Part 1 of 2: The Importance of Engaging Customer Service Employees
All companies want enthusiastic and committed employees, and for a good reason. There is a close connection between employee engagement and the financial performance of the company.
For example, a study released in 2011 (by Aon Hewitt), showed that the performance of global equity companies is effected by employee engagement.
High employee engagement results in higher than average performance for a company, while low employee engagement results in lower company performance.
One can also easily understand the importance of engaged and motivated customer service representatives within a company.
After all, they represent the face – or at least the voice – that existing and potential customers come in contact with most often. If they aren’t performing energetically and effectively, then customers and potential revenue are at risk.
Yet, a recent Gallup poll indicated that over 70% of American workers are either “not engaged” or are “actively disengaged.”
So, why aren’t organizations paying better care to this problem?
It most probably comes down to a surprising discrepancy between, on the one hand, how companies are trying to support increased involvement of their employees, and on the other hand, what in fact inspires and motivates them.
In most companies, the HR department is responsible for enhancing (and measuring) employee engagement.
Practically, this means that each year the department conducts an internal poll (All reports should be managed and coordinated by human resource people from the “center”).
Employees respond to a long list of questions – from the general level of satisfaction with their job, to the quality of health services offered to them (i.e., package of benefits).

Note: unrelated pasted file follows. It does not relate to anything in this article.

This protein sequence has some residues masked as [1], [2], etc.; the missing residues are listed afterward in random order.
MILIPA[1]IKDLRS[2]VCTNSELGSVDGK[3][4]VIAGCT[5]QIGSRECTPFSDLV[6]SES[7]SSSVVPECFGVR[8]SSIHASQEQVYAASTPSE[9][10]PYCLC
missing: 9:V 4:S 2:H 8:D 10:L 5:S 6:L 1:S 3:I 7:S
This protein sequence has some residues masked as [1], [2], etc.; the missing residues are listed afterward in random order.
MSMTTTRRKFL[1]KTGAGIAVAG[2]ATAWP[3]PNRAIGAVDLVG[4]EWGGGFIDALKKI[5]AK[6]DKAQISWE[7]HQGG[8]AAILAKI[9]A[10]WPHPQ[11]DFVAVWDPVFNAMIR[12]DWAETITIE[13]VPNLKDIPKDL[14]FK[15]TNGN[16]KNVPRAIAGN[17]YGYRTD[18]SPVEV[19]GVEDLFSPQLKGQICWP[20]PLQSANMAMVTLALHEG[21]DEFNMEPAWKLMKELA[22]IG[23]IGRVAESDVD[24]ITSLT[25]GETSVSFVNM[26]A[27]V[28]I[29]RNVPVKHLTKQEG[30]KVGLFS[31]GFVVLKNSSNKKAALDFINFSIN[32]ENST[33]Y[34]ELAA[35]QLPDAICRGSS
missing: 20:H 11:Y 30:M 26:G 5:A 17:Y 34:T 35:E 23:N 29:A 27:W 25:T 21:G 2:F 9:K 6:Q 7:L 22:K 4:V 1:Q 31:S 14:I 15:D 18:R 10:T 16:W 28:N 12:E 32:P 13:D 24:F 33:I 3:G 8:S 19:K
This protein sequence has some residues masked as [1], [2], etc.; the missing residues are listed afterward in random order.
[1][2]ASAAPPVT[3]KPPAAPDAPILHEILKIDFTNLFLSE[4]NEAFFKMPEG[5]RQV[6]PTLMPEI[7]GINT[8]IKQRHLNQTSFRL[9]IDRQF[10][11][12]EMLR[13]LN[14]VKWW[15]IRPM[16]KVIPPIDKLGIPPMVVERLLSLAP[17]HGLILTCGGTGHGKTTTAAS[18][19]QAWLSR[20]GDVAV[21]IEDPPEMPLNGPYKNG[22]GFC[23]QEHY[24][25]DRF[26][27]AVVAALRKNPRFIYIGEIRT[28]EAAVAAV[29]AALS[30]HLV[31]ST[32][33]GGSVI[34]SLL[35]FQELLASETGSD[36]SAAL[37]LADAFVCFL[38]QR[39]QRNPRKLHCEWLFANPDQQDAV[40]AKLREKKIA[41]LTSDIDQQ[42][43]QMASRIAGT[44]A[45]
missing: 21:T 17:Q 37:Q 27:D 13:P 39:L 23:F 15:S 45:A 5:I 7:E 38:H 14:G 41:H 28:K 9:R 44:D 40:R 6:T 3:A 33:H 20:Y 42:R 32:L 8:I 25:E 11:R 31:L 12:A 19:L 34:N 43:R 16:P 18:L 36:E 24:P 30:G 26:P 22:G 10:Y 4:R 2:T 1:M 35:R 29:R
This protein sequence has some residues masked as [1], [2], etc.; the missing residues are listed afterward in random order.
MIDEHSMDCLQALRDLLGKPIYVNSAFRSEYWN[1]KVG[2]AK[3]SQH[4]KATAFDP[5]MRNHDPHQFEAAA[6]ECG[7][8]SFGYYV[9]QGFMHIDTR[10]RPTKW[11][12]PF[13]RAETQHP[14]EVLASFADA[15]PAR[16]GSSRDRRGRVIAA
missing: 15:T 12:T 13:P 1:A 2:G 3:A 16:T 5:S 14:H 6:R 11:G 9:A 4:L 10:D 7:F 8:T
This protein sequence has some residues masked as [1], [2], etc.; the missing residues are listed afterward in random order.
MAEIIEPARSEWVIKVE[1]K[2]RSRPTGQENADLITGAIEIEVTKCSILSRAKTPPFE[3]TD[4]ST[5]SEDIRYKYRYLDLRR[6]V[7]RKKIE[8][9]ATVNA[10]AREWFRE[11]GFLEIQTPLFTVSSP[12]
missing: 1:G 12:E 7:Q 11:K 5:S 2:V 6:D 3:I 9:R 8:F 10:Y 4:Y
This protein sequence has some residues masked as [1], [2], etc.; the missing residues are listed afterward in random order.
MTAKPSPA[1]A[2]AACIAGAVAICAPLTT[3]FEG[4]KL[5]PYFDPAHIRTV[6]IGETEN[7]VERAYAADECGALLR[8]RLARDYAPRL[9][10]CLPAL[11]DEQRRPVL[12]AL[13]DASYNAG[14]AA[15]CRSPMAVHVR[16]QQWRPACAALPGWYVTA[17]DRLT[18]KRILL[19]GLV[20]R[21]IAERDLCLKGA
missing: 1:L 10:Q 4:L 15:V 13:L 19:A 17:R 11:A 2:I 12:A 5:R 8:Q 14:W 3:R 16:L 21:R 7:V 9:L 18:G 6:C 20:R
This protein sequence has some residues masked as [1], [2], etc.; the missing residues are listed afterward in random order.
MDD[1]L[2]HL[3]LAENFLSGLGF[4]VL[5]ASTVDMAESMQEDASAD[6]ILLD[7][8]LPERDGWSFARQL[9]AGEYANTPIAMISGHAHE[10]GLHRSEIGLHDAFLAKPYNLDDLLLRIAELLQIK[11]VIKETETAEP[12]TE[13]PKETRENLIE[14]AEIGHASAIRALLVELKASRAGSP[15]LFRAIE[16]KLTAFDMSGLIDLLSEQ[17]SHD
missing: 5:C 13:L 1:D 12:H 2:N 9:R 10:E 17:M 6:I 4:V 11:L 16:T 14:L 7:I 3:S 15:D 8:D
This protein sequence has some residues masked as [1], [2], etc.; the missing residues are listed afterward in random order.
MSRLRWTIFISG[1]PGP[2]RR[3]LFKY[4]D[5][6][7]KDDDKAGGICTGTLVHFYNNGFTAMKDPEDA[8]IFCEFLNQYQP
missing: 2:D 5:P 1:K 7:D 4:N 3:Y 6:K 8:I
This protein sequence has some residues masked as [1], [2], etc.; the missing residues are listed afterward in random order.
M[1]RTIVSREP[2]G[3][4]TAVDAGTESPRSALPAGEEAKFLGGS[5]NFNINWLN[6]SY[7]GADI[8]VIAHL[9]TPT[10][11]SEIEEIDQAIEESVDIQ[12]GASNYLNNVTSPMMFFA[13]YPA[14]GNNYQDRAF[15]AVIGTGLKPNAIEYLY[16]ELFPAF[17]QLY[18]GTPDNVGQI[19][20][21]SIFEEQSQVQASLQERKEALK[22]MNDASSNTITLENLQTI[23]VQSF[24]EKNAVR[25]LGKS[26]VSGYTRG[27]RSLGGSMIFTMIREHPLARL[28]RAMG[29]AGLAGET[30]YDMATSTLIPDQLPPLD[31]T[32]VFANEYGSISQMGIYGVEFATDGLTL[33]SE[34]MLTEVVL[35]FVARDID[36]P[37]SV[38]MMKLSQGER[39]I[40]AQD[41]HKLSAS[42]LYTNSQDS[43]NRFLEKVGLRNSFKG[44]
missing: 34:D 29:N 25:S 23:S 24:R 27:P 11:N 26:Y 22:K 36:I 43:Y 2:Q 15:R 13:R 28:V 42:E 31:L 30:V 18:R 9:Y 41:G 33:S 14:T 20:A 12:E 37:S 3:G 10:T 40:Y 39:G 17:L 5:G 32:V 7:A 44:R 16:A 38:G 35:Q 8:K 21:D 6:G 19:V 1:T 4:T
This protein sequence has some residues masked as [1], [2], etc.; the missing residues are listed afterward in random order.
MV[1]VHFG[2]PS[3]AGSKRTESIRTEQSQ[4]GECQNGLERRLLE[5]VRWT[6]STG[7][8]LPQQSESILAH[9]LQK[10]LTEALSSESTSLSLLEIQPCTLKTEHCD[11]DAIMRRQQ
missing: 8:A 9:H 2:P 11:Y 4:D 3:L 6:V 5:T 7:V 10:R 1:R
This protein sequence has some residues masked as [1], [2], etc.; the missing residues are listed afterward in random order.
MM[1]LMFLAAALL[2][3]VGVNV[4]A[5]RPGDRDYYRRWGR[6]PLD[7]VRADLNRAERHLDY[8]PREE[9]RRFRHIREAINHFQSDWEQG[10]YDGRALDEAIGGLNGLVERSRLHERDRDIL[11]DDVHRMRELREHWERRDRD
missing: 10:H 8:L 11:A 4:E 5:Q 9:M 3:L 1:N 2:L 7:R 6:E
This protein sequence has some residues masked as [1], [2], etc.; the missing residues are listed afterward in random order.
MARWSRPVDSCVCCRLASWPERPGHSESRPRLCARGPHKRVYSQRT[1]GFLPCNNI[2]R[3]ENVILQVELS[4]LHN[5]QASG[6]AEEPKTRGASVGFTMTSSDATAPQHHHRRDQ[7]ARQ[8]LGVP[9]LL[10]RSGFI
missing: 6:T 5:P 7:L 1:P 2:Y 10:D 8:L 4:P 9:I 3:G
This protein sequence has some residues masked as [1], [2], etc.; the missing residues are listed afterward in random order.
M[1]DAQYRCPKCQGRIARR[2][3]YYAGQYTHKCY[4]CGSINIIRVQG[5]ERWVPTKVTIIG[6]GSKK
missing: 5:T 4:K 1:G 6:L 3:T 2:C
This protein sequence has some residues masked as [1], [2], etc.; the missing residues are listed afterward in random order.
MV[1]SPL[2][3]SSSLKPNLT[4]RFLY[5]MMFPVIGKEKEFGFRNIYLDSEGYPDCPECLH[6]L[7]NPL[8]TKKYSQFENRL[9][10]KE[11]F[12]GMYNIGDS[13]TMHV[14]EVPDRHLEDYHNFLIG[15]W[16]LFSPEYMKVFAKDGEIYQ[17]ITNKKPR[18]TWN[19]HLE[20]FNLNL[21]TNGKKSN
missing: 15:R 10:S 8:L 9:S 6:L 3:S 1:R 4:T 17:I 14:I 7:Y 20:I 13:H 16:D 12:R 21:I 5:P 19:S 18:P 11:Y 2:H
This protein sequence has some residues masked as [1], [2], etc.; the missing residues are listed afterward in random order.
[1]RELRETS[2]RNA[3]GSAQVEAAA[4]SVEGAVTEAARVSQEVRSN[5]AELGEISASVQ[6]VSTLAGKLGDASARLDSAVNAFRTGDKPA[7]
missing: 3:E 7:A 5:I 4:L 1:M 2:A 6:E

The report resulting from this survey (issued after a long review), might lead to a greater benefits packages.
Even better, it may lead to an initiative from which employees will receive coaching from their direct boss or external professional.
In the past, most companies simply treated employees as a conduit toward interacting with their clients. Marketing and Customer Service departments were solely responsible for customer satisfaction, and there wasn’t a lot of value placed on their satisfaction.
Furthermore, the only tools used to gage and enhance customer-support development were traditional tools; those used to develop employee competence (like traditional classroom training programs).
Yet, in recent years, there has been a transformation; One which has been embraced within a growing amount of organizations.
It’s characterized by a shift toward a more long-term employee engagement outlook. This outlook is more complex; a shift that isn’t as linear as one might think.
The new paradigm values multi-direction communication, direct manager-employee interaction, a continuous learning strategy and utilization of technology-enabled performance enhancement tools, such as WalkMe.
Communication and Feedback
With that said, let’s return for a moment to the use of surveys to measure satisfaction. Say you apply this same methodology to YOUR company; You would like to increase the motivation and commitment of customer service representatives. What would you do differently?
First, you CAN AND SHOULD conduct short surveys, but within your organization itself.
The objective is to keep track of your service representatives’ satisfaction within the workplace and hear what they have to say. Ask them where they see their own strengths and weaknesses.
In addition to morale and motivation, the surveys can also focus on the representatives’ feedback of customer interactions.
These surveys are effective in raising the level of communication. They also allow representatives to provide their own ideas for improvement (and hear those of managers as well).
To cite a couple of actual examples:
JetBlue sends their representatives a survey every 90 days after arrival in the company, then one per year. Apple conducts internal surveys every few months. These surveys can then be followed up with periodic one-on-one meetings; This maintains the level of 2-way expectations and feedback.
Taking a Hands-On Approach
Secondly, if you expect the customer representatives to be a positive voice for the company, you as the manager should show more of your face when interacting with your team.